The obvious evolutionary question is whether the ocelloid camera-eye design was somehow transferred to evolving multicellular creatures and used to pattern their eyes.

The obvious evolutionary question is whether the ocelloid camera-eye design was somehow transferred to evolving multicellular creatures and used to pattern their eyes. Some scientists have proposed this. Lead author Gavelis denies this possibility, however, because he says that scenario would violate the evolutionary timeline.13 In a podcast interview he explains, “Dinoflagellates evolved far after eyes evolved in animals such as vertebrates and mollusks and jellyfish so that hypothesis doesn’t really make sense in terms of the fossil record.”14

Even though Gavelis admits the ocelloid is not the evolutionary building block for multicellular eyes, he says, “Critics of evolution often talk about how there are no transitional forms of eyes. But they’re alive and well in this case.”15

Evolutionists believe eukaryotic cells evolved by engulfing bacteria and cyanobacteria and transforming them into mitochondria and chloroplasts. Though mitochondria and chloroplasts both contain DNA of their own, they also depend on products from genes located in the nucleus. See “‘Non-evolution’ of the Appearance of Mitochondria and Plastids in Eukaryotes: Challenges to Endosymbiotic Theory” to learn more about how the dependence of these organelles on genes located in the cell’s nucleus is one of the chief arguments against this so-called “Endosymbiotic Theory.”

Leander’s team believes that warnowiids somehow united these organelles that already have an evolutionary history, modified them, and assembled them into ocelloids through additional evolutionary processes. That’s why Gavelis calls ocelloids transitional forms, even though they are a completed complex structure not apparently evolving into anything else.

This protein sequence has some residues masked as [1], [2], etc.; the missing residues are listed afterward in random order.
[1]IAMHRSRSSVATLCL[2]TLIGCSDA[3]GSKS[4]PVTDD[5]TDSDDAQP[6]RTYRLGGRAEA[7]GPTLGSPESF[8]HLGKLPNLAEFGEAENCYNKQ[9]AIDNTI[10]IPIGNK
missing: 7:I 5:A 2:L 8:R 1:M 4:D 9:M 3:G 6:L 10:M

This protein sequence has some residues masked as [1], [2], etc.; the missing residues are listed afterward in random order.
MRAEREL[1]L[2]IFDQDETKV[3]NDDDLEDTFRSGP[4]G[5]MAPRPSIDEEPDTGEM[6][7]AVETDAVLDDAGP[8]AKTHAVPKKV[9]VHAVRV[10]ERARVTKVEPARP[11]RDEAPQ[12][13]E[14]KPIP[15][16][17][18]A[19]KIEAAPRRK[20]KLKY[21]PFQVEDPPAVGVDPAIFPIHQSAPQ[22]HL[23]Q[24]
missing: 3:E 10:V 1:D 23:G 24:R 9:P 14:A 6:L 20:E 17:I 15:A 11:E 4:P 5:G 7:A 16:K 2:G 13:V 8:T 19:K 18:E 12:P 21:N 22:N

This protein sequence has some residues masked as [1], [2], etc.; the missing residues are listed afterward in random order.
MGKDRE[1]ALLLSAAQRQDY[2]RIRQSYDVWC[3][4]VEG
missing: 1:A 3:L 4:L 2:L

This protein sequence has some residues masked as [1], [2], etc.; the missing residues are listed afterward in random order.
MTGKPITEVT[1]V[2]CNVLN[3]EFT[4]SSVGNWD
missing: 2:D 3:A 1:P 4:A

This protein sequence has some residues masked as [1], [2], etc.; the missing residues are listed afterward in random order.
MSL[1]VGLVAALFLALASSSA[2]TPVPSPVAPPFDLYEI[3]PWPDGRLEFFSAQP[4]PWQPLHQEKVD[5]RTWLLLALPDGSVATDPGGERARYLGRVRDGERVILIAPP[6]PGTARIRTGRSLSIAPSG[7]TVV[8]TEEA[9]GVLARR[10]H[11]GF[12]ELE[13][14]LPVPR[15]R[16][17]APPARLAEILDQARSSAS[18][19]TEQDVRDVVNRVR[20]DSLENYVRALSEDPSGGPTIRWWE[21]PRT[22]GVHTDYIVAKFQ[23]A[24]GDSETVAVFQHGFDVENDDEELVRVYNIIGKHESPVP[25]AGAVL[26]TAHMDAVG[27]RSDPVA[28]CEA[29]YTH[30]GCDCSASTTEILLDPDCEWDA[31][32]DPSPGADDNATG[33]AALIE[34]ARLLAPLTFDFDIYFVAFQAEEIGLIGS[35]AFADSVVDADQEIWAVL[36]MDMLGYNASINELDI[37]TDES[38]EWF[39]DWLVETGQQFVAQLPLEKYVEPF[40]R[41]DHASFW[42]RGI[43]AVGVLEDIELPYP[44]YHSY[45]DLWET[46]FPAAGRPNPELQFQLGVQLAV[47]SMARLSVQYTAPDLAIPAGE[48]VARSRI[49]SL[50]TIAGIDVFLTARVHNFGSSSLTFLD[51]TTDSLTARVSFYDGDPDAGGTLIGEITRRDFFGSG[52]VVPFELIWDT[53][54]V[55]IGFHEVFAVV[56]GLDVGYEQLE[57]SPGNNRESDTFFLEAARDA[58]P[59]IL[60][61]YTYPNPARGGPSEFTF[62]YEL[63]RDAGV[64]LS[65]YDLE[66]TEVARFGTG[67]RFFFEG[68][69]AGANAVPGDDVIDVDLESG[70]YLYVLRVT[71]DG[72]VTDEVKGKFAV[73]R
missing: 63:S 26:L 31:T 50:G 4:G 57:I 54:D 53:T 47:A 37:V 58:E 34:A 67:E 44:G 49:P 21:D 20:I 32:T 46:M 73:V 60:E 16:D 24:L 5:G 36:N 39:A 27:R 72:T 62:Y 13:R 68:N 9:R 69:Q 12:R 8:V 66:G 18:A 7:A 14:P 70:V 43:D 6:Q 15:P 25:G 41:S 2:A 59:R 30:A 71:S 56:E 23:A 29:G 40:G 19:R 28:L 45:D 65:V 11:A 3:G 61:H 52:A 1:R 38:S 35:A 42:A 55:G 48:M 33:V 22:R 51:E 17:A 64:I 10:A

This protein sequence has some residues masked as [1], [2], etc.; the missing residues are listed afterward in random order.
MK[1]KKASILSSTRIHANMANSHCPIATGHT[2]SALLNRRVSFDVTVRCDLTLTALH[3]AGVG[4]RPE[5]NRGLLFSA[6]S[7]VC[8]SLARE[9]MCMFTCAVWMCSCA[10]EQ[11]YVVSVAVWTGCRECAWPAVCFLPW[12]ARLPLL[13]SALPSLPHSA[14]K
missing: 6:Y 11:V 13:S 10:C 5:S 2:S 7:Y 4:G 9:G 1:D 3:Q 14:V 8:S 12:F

Commenting on this ocelloid study, University of Exeter evolutionary biologist Thomas Richards says, “What’s so striking is they figured out how the components evolved.”16 But do these scientists really see in the ocelloid’s components its evolutionary past? Let’s take a closer look at that question.

Differentiating in the Present

What have the scientists actually seen? Leander’s team saw what ocelloids are made of. And they observed that differentiated forms of organelles normally used for metabolism and photosynthesis serve a different role as part of the complex ocelloid structure.

The warnowiid must have all the genetic information to direct such differentiation and ocelloid construction. Like cells that differentiate to perform specific functions in a multicellular organism and like stem cells in an embryo that differentiate to form each body part, organelles differentiate and assemble to form an ocelloid. But they don’t do it over millions of years. They do this every time the warnowiid reproduces, producing daughter cells just like itself, neither reenacting a primitive ancient past nor stepping up the evolutionary tree to become something new. The ocelloid is an amazing design, but it does not represent an evolutionary triumph.

Irreducibly Complex Design